The landowner and/or title holder must give reasons for the refusal in the notice and on receipt of the notice, the fossicker must leave the relevant land without delay.
General rights and obligations of the fossicker
All land within the Territory is available for fossicking, provided the necessary notices and consents (where required) are obtained.
A person conducting authorised fossicking has the right to extract the following amounts of rocks, minerals or crystals:
- gm gold including nuggets
- kg gemstones
- kg of a mineral other than gold or gemstones
- kg of a mineral bearing material
- kg of ornamental stones
If a fossicker is lucky enough to find a nugget/s in excess of 100 gm, they can keep the gold provided that all other requirements including reporting, notification and any required consents have been complied with.
NOTE: This only applies to the discovery of a nugget/s weighing over 100 gm each and does not imply an increase of the general prescribed amount of 100 gm.
A person DOES NOT have the right to remove fossils, meteorite fragments, diamonds, aboriginal artefacts or heritage objects.
Compliance with conditions
(Section 143 and Regulation 110)
- a fossicker in a declared fossicking area must comply with any conditions imposed by the Northern Territory Minister in addition to any other laws in force in relation to the land. Any specific conditions relating to a declared fossicking are outlined in the individual site information pages
- if not within a declared fossicking area, a fossicker must comply with the reasonable conditions or requests of the landowner of the land on which he or she is fossicking; and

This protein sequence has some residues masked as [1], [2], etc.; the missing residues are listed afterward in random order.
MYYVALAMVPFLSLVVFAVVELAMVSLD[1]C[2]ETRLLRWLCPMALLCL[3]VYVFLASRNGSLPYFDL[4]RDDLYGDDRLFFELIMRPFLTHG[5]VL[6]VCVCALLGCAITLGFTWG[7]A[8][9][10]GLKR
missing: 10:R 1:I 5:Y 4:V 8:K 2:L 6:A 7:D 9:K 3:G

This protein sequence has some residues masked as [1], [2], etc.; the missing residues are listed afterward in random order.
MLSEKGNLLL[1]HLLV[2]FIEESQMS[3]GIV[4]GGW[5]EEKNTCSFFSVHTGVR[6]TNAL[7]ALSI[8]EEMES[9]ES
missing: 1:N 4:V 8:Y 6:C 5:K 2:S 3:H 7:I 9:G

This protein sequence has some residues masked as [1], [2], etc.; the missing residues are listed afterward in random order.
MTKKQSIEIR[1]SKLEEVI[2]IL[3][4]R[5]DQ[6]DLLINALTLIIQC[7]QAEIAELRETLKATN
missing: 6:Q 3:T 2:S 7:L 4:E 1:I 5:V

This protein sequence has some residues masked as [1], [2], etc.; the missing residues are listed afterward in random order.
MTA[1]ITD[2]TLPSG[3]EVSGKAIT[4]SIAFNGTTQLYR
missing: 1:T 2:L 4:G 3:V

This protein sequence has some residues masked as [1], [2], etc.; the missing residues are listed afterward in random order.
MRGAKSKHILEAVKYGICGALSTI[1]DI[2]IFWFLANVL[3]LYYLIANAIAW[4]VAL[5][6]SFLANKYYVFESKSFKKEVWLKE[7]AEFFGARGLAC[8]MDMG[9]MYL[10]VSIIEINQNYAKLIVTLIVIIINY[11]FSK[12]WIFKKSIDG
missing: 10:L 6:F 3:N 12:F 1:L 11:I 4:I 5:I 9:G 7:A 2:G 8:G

- must not use water conserved artificially, such as a dam, on the land without the landowners consent.
Documents required to be in a person’s possession
(Section 168 and Regulations 108 and 110)
When carrying out fossicking activities, a person must have in their possession:
- photographic identification of the person; and
- in relation to land or a title area where a person is required to give a fossicking notice - proof that a fossicking notice was given;
- in relation to all land where consent has been given to fossick – the document giving consent; or
- where a person is required to obtain written consent of a landowner; has served the landowner and no written response is received within 2 months, consent is deemed. If a fossicker has entered the land under this condition, they are required to carry proof that they gave a fossicking request to the landowner.
The person must show the documents to any of the following persons who ask to see them and failure to do so can result in penalties:
- the landowner/occupier of the land
- if the land is in the title area of a mineral title, the title holder
- an authorised officer or police officer.
The fossicker is also obligated to comply with other laws in force in relation to the land on which the fossicker is fossicking.